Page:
New ideas are often brilliant ideas, but sometimes they get sabotaged by unforeseen events. If only we had a crystal ball to help determine how they would be received. Today, everything is driven by the bad economy and you really have to ask yourself whether your monetization model fits people who are being careful with their money and looking for high value at a low price.


I volunteer for an organization that had a brilliant idea to standardize the teaching methods of a particular, popular niche that has grown tremendously over the past few years due to reality television shows. The classes that are currently available teach people all different techniques and many of them are hodge podge classes that really don’t take the students step-by-step through the process of going through beginner technique to more advanced techniques.

The idea was well received, but the prices expensive. Offering discounts didn’t help because the discounted price still exceeded the competition’s. The thought process was that people would pay more for higher quality. As it turns out, another website came along promoting  digitally delivered classes at a small fraction of the cost. The other site’s popularity and success was further propelled by offering an affiliate program. Had I not been involved with this organization, I would have utilized this affiliate program myself as a monetization model on my own website.

Now, the organization I’m with has to completely rethink their approach. It’s difficult to launch a high ticket product in a poor economy and when someone else comes along and decreases the value of what you offer, your monetization model will not fly. If people are to buy into why your product offers high value and your product is unlike others on the market, you have a big job to convince them why they need your product. You have the barrier of educating the public to overcome before they’ll consider making a purchase from you.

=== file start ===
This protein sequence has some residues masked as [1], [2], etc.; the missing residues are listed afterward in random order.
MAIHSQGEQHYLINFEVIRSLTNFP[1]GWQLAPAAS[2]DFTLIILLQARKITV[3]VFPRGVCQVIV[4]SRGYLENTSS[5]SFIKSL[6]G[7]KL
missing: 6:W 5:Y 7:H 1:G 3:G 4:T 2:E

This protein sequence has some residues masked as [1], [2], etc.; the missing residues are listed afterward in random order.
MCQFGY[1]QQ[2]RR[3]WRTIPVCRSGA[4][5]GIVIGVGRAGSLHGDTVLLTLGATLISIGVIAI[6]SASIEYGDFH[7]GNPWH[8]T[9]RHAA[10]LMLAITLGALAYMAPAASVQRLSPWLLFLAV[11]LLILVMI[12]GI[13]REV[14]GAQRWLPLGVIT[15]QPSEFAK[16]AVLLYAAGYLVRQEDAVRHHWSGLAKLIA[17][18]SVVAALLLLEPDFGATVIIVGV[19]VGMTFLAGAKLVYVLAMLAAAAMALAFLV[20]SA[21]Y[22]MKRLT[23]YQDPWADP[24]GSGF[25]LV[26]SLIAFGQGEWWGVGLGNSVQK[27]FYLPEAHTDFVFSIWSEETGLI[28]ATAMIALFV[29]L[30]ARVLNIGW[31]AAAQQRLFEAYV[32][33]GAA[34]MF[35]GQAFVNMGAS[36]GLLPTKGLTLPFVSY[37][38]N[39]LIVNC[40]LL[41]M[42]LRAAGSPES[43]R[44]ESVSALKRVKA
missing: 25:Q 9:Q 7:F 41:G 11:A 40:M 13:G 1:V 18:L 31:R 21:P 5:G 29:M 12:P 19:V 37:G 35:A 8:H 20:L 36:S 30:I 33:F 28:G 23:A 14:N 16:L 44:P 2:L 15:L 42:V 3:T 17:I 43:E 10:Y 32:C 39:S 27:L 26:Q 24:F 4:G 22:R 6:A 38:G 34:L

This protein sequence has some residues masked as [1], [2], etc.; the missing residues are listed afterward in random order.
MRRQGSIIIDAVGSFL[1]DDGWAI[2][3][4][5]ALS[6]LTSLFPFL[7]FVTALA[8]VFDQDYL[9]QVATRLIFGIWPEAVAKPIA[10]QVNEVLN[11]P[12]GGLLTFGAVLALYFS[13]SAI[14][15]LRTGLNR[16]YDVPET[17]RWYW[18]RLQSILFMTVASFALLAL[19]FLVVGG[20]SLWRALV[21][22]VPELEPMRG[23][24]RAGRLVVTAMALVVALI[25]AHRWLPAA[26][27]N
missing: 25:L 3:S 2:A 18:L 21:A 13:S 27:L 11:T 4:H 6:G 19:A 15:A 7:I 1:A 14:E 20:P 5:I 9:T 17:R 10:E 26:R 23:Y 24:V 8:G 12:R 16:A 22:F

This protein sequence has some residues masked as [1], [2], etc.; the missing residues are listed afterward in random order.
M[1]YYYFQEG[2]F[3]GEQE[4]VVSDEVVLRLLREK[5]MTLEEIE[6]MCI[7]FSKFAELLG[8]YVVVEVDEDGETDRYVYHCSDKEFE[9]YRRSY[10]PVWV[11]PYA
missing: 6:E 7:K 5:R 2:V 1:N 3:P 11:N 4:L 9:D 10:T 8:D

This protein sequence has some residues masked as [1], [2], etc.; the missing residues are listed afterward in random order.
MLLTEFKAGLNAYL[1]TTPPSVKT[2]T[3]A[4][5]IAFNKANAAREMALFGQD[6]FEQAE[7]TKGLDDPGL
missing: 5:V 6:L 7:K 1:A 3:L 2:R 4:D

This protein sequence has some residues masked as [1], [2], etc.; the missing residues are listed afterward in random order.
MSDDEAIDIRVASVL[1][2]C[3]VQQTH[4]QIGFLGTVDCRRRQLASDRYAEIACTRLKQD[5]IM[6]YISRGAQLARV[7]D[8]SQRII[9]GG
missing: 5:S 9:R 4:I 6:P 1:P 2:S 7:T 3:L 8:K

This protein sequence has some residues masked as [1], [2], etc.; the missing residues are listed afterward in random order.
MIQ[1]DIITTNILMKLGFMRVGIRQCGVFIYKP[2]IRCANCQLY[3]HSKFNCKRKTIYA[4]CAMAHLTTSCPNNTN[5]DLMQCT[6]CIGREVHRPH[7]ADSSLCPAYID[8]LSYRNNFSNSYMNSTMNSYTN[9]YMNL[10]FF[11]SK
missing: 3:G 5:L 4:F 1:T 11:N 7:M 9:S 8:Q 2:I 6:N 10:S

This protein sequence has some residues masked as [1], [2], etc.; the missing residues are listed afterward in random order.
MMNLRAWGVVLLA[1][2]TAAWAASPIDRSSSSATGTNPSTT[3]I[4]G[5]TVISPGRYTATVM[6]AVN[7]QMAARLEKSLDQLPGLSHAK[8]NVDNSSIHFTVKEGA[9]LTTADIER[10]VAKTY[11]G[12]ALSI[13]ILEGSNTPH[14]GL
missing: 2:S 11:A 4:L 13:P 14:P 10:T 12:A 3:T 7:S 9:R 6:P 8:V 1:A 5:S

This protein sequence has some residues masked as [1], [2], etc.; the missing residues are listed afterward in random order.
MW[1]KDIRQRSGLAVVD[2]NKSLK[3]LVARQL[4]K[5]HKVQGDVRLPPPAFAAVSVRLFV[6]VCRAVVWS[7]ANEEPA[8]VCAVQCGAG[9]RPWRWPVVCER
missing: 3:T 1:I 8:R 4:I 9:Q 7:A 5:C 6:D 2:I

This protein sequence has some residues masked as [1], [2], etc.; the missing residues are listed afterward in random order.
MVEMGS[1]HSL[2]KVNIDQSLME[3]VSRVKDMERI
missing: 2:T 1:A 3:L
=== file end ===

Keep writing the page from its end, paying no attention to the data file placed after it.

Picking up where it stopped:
Your research must take many different things into consideration. The above scenario doesn’t mean to suggest that new ideas can’t work in a bad economy, only that you must have a plan to overcome it. If you’re providing an answer to something that’s missing in a niche, that’s a great start, but you need to get people in the door to try your product in order for them to recommend it. If your price is prohibitive of them taking that first step, you’ll never get your idea off the ground floor.

Before you even buy the domain for your website, you should put time into researching your niche thoroughly, gather demographic and sales information from small business websites that perform research.  You might consider offering a more affordable version of your product with the plan of enticing those buyers to upgrade to the more expensive one. The key is to ensure you will be able to build a customer base – just get people in the door. Their recommendations will have more weight than your touting your own product.

Theresa Happe works with where you’ll find domain names to suit any new business website.

Will Your New Monetization Model Work?